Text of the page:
Tuesday, August 15, 2006

Who wants to change all those diapers?

I have to laugh when I get on the APC yahoo board (for the uninitiated, that is Adoptive Parents China) and read that some adoptive parents in the process (pre-adoption - either gathering their dossier papers or are in the waiting process) are wanting assurances that the child they are referred from China is going to be no more than "x" months old (usually it is preferable that the child be under 12 months old). "Can anyone tell me what the average age of child China refers? We really want a child AYAP (as young as possible) between 4 - 8 months old." Or something to that effect.

I guess I am having a hard time understanding why they want a child that is so young. Is it because they feel the attachment will be... hmmmmm.... I am having trouble thinking up reasons why it would be of tantamount importance to have such a young child... perhaps they feel the attachment process will be more complete? More like a bio child's? Easier? So they can have more of a feeling of being the parent to a baby? Whatever... I can say I honestly don't get this... Anyone want to comment on this - I'd love to hear the reasons. I guess I'm just too stoopid to "get it".

When we went to China, it seemed the babies who initially had the worst time at first were the younger babies. Of course, a lot depends on temperament (some kids are better at adapting to changes than others, and being raised in an orphanage, it is probably a survival skill to be able to adapt and do whatever it takes to "get along" or "get noticed" in order to get what you want). But I think I remember reading that separation anxiety and stranger fear begins at around 7 months of age.

We didn't miss much when we adopted a Kenzie as a toddler. She couldn't walk on her own without falling face first into the floor, she couldn't crawl, and she wasn't speaking any English words. I fed her milk from her sippy cup while holding her like a baby - she actually wanted that. I figured if we get a toddler, that means I have around 18 months LESS spitting up, less drooling, and fewer sleepless nights. Not to mention less
diaper changes.

Don't get me wrong, when I changed Kenzie's diaper, it was a great time for bonding and fostering the attachment process, and we had many interesting "conversations" during the changes. I considered that time with her very intimate. For example, while changing her diaper one day, I heard her saying over and over again, "Mei Mei. Mei Mei. Mei Mei." I realized that that must have been her nickname at the orphanage. (This is not the mei mei in Chinese that means little sister, but in her Chinese name [Gui Yan Mei] the Mei meant Plum Blossom. So, saying Mei Mei was sort of like someone calling a child named Catherine "Cathy" or "Kitty Cat". It was a term of endearment. I began saying the name back to her and I got the biggest grin ever. She loved hearing her name.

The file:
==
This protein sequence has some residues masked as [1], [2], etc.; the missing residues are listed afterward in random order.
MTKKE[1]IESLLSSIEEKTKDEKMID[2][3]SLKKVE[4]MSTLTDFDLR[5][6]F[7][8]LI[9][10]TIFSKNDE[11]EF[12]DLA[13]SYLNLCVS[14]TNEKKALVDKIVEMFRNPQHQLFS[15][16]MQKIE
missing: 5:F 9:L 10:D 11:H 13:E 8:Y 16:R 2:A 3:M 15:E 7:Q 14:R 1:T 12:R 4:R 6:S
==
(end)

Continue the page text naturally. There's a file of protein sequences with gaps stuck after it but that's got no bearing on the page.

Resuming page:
I actually appreciated the fact that Kenzie came to us with so much personality! At 18-19 months old, she had a well-developed sense of humor, and showed it! She was also extremely ripe for learning language. She was just beginning to say some Chinese words (such as bye-bye, more, mine, mama, and baba). But her receptive language really took off. By the time we left Changsha (she had been placed in our arms on a Sunday evening, and we flew out early Friday afternoon) she knew most of her body parts, and knew to press the elevator buttons to go up and down. And so much more.... After being home a couple of weeks, she was already trying to say several words. However, her words for daddy and diaper sounded a lot alike...

I choose to believe that no matter what age of child one is referred, it is magical. Everyone seems to feel that they are matched with the child that was meant for them. We certainly feel that way.


Kristine and Shawn said...

I just wanted to comment as a first time parent. Our LID is 3/1. I think, from our perspective, it is the attatchment issue and the effects of living in an orphanage. For us, it has nothing to do with wanting a "baby" per se and I am with you about the diaper changes. I don't even think that missing a 1st birthday with our daughter will be a big deal for her (my nephew who just turned 1 had no idea what was going on!!). We just want all children to have a family as soon as possible so that they are "number one" in someone's life, not in crib number 5. Love reading about your daughter and if our daughter ends up to be older than 12 months, we are fine with that too.

Julie said...

Glad to hear that... and your perspective is a sound one. It's too bad we can't go for 2 kids at a time (we'd pay extra fees for that!) and adopt a toddler and a young child.

I guess I'm more concerned with those who are ADAMANT that their child be a baby in the traditional, western sense of the word.

I truly hope they are not too disappointed if they don't get that longed-for infant. I would say, reading as many posts as I do on the Yahoo boards, most of these kids do just fine once they are with their forever families. It doesn't take them long to realize they are the center of their new world - not to mention the all-you-can eat smorgasboard given them by the doting parents.

FatcatPaulanne said...

I think people are concerned about bonding, but also, they just hate to miss even one minute of parenting, much less a year!

motherhood@48 said...

I know it's hard to believe, but there is so much that a parent can do to make up for the bonding that didn't take place during infancy.

I do wish we could have had Kenzie from birth or shortly thereafter. But we have done a pretty good job with the bonding and attachment issues. My post from today (Aug 22) addresses one of the tools we used for bonding and attachment, and it has paid off.

I think I will expound on this issue further on a later post... re: attachment, bonding, and infancy vs toddlerhood.